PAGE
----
Thinking Tech

Lithium, the new oil

Lithium, the new oil

Posting in Energy

Lithium will likely not contribute to U.S. energy independence given most of the world's supply is locked away in South America. It's plausible if not likely we will find ourselves trading in Middle East despots for new ones deep in South America.

Lithium flats. credit: hybridcars.com

True or false? Battery-powered cars are the answer to our energy and environmental woes. We can produce as many as we want and power them with renewable sources of energy. It's the perfect scenario for energy independence and a much greener planet.

Give that many battery-powered vehicles will use lithium-ion batteries (your cordless drill and computer already do), the answer is false. Oh, there's plenty of ions alright. It's the lithium we have to worry about. By some estimates, we would exhaust the world's supply of lithium building six million small cars a year (10 per cent of the world's total) with lithium-ion batteries.

Lithium (Li) is a mineral and is the lightest metal. Most of it is found in Chile, Argentina and Bolivia which has more than half the world's lithium deposits, according to US Geological Survey. It is the 31st most abundant element on earth.

lithium will likely not contribute to U.S. energy independence given most of the world's supply is locked away in South America. It's plausible if not likely we will find ourselves trading in Middle East despots for new ones deep in South America.

An excellent and oft-cited study by William Tahil, Research Director of Meridian International Research,  projects we would come 5x short on lithium if the all the world's 60 million vehicles made each year used lithium ion batteries. And that would appear to exclude the nine per cent of the world's supply used for mood stabilizing drugs.

"The total amount of lithium metal required to make 60M PHEV20s (hybrid electric vehicles with a 20 mile range) with a small 5kWh LiIon battery would therefore be 90,000 tonnes – nearly 5 times current global Lithium production," he wrote.

Other says we have all the lithium we need and it can be recycled and resold. I'm no expert, but I highly  doubt that we have all we want. I subscribe to the 'there's only so much stuff on the planet' theory.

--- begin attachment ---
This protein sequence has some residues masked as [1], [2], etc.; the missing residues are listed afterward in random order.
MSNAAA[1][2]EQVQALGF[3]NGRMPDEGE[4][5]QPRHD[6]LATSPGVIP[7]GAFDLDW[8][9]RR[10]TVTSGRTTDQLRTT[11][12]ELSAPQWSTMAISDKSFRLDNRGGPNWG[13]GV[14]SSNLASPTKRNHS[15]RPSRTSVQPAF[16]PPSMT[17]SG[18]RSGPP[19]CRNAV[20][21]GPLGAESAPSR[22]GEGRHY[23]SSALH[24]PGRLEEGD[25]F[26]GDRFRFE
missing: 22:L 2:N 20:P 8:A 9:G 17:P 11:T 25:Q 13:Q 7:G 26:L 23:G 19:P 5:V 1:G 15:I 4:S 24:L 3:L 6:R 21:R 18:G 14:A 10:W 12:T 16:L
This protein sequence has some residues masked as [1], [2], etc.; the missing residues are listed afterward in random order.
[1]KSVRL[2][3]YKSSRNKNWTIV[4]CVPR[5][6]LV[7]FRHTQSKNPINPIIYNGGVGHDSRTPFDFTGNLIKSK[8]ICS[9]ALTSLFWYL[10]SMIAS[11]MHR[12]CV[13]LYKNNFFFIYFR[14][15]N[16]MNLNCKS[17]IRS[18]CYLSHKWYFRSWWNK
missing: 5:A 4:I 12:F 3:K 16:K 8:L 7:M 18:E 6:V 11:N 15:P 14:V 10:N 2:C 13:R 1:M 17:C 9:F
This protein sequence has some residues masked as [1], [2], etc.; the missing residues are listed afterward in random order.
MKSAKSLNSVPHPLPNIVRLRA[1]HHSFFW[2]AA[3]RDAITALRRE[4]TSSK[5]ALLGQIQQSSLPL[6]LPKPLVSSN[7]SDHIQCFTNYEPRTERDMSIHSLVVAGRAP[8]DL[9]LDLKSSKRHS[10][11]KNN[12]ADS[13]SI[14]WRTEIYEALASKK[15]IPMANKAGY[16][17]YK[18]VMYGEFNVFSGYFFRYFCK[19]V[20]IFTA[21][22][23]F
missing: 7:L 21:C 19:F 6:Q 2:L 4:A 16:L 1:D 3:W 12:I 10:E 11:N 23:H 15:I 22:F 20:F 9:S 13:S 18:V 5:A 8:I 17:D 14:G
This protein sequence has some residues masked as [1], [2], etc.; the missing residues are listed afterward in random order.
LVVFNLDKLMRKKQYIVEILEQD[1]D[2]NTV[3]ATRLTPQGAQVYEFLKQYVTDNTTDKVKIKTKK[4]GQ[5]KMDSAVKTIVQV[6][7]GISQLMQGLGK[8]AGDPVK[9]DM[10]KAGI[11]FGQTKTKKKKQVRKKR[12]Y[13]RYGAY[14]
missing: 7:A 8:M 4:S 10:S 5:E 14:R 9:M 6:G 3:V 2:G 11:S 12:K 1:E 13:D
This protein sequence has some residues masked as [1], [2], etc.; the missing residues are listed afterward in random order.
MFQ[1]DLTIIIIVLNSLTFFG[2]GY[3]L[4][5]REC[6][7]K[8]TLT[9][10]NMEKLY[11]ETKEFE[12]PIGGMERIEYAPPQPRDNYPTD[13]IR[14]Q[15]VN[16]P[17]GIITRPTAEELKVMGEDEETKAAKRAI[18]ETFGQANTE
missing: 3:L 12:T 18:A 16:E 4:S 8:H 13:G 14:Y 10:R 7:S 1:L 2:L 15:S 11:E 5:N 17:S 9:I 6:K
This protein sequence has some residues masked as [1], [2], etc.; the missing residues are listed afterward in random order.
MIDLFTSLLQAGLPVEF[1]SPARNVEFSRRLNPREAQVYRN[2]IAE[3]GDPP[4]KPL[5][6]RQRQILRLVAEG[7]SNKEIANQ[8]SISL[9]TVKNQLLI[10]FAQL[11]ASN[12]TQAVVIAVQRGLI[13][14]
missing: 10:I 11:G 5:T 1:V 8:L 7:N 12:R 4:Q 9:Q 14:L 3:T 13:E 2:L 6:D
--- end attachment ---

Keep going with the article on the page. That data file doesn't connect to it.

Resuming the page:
Powering anything a vehicle that carries five adults along at 70 MPH for hours on end requires significant conversion of the earth's resources. Thermodynamics, the conversion of energy into work and heat come into play here and that's about as deep into that as I want to get.

My point is no amount of energy is free as green advertising suggests. Something is gained at another thing's expense. That's why I get annoyed at car company "no compromise" message in their advertising about hybrid electric vehicles. Both Ford and GM have pushed hard on the idea of no compromise hybrids in size, comfort and versatility.

There's nothing green about any automobile.

Toyota, on the hand, has produced the Prius which is smaller, lighter and geekier looking than most of its other models, which says compromise. That's exactly what greener should be about.

By the way, Prius, the most popular hybrid electric vehicle to date, uses a nickel metal hydride battery to spin its wheels. Now let's talk about the world's supply of nickel and how it is mined and processed.

Therein lies my point: whenever we build cars regardless of what we build, there will always be a cost to the planet with a healthy dose of global politics tagging along for the ride.

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John Dodge

Contributing Editor

Contributing Editor John Dodge has written for the Wall Street Journal, Boston Globe, PC Week (now eWeek), EDN, Design News, Electronic Business, Bio-IT World, Health-IT World, Lowell Sun, Haverhill Gazette and Newburyport Daily News. He is based in Massachusetts. Follow him on Twitter. Disclosure